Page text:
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Publisher Description

A masterpiece ahead of its time, a prescient rendering of a dark future, and the inspiration for the blockbuster film Blade Runner

By 2021, the World War has killed millions, driving entire species into extinction and sending mankind off-planet. Those who remain covet any living creature, and for people who can’t afford one, companies built incredibly realistic simulacra: horses, birds, cats, sheep. They’ve even built humans. Immigrants to Mars receive androids so sophisticated they are indistinguishable from true men or women. Fearful of the havoc these artificial humans can wreak, the government bans them from Earth. Driven into hiding, unauthorized androids live among human beings, undetected. Rick Deckard, an officially sanctioned bounty hunter, is commissioned to find rogue androids and “retire” them. But when cornered, androids fight back—with lethal force.

Praise for Philip K. Dick

“The most consistently brilliant science fiction writer in the world.”—John Brunner

“A kind of pulp-fiction Kafka, a prophet.”The New York Times

“[Philip K. Dick] sees all the sparkling—and terrifying—possibilities . . . that other authors shy away from.”Rolling Stone

Sci-Fi & Fantasy
May 28
Random House Publishing Group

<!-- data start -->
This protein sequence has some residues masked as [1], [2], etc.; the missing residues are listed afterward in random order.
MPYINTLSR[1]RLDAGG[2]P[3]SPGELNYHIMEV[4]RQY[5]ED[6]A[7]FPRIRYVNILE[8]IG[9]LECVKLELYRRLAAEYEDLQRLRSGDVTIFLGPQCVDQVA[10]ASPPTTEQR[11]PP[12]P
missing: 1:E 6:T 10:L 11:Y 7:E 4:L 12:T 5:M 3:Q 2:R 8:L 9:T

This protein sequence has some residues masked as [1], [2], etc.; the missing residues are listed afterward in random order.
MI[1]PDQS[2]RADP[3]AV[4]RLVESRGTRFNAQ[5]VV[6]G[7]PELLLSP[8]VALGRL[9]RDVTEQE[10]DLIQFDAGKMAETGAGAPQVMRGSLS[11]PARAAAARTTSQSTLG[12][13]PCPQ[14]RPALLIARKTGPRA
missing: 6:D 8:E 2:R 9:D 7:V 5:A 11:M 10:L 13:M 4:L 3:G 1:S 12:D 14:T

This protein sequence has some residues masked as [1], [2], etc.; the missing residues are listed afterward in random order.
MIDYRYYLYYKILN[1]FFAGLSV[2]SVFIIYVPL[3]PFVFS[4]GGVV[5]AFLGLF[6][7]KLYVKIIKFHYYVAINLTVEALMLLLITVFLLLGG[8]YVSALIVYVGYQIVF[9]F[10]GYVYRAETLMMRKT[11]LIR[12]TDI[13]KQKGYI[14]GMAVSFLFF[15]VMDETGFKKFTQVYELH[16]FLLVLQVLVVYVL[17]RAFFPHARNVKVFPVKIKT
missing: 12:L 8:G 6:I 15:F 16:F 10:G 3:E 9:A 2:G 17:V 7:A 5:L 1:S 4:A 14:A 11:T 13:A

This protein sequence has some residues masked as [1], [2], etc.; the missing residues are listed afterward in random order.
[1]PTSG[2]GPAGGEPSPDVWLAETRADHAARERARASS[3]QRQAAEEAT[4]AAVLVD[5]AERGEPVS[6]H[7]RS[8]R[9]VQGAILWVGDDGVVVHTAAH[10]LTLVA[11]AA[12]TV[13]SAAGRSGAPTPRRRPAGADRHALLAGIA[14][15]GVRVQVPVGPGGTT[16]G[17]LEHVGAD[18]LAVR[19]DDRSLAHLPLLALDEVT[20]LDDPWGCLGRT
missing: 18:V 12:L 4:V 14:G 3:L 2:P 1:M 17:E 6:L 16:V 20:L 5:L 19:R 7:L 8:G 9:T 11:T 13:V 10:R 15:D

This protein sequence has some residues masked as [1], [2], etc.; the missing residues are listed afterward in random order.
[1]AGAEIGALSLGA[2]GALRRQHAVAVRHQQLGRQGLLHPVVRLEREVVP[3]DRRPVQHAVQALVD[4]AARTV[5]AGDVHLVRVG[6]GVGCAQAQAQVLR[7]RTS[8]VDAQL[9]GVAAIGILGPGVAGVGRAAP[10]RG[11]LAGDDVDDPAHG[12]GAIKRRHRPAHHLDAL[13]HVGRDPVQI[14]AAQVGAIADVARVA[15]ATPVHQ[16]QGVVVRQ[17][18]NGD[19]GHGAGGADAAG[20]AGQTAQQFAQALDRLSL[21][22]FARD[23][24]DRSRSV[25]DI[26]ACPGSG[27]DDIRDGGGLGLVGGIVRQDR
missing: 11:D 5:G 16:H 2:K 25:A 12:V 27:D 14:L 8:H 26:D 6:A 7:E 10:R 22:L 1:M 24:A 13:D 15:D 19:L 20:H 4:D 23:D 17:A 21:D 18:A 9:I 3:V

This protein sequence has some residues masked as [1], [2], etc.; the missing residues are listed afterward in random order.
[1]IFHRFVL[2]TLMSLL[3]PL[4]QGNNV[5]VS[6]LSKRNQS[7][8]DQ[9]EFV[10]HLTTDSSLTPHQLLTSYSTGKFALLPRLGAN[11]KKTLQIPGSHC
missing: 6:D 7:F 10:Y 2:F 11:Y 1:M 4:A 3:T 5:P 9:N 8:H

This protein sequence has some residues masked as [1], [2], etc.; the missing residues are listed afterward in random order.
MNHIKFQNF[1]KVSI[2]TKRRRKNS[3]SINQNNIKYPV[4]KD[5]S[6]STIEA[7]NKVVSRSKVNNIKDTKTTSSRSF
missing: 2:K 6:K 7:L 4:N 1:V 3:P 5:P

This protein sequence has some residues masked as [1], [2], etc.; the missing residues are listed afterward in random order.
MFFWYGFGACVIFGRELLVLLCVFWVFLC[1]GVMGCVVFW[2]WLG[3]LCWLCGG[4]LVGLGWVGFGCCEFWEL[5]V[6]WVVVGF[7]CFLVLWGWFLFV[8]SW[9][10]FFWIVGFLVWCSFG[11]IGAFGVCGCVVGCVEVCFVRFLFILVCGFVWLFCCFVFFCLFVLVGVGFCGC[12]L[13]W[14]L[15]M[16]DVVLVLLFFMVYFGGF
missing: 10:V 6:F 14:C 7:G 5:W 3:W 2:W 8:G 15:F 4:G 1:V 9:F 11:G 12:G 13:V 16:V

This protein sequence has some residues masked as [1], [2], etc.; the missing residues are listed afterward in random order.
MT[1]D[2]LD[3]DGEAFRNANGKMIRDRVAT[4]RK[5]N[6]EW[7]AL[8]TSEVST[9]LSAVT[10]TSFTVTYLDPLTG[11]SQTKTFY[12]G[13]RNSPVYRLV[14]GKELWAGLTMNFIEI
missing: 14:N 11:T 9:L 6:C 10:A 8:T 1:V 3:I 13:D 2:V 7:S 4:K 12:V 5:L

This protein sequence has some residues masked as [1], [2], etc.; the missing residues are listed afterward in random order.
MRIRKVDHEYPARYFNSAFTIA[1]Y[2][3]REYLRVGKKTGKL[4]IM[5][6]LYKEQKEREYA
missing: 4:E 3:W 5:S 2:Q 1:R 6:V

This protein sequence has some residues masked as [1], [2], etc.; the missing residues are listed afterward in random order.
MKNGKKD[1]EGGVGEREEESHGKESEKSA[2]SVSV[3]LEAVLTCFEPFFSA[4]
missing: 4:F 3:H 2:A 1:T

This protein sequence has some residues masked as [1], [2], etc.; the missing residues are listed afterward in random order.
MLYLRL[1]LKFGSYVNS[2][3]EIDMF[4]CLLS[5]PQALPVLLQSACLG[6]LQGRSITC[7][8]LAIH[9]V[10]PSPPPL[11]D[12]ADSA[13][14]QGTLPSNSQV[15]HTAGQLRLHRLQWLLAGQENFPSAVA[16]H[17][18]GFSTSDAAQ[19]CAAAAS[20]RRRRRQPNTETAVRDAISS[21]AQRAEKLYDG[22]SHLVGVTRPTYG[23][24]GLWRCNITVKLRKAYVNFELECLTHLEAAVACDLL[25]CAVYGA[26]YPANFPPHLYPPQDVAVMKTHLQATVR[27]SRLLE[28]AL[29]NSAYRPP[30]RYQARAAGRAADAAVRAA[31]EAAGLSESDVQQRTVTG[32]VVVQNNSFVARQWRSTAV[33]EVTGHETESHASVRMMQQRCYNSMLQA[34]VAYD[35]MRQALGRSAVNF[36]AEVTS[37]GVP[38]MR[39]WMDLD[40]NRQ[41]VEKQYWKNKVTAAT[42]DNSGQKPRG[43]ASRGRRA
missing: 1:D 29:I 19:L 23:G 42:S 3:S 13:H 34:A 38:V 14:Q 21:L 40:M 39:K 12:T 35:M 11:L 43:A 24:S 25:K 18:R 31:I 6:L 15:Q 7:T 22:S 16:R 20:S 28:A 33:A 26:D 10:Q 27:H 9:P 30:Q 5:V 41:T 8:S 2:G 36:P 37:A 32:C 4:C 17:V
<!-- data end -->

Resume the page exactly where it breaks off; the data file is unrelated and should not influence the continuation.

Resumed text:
Penguin Random House LLC

Customer Reviews

Mr. Mark R ,

Thought Provoking

Being a fan of Blade Runner I decided to give the book a shot. It is actually quite different from the movie in many ways. I would highly recommend it. It is quite thought provoking. If I were to give it one crititcism it would be that the actions sequences were fairly short lived and anti-climactic. Other than that the psychology and philosophy of this (as well as many other Philip K Dick stories) will make you take a step back and think about life in a slightly different way.

geopro42 ,


We’re close to extinction, I guess…

ManWithTheBFG ,

Classic Sci-Fi, a little different from the film

As someone who saw the film Blade Runner first, it was interesting to see certain things from the film a bit more fleshed out here. The story was also distinct from the film. An entertaining read to be sure, but I find myself a bit jaded at my age, or spoiled perhaps by my frequent encounters with stories that have copied the exploration of “humanity” that this novel was among the first to explore, so I found a lot of its most major themes very familiar. Still glad to have read it regardless.

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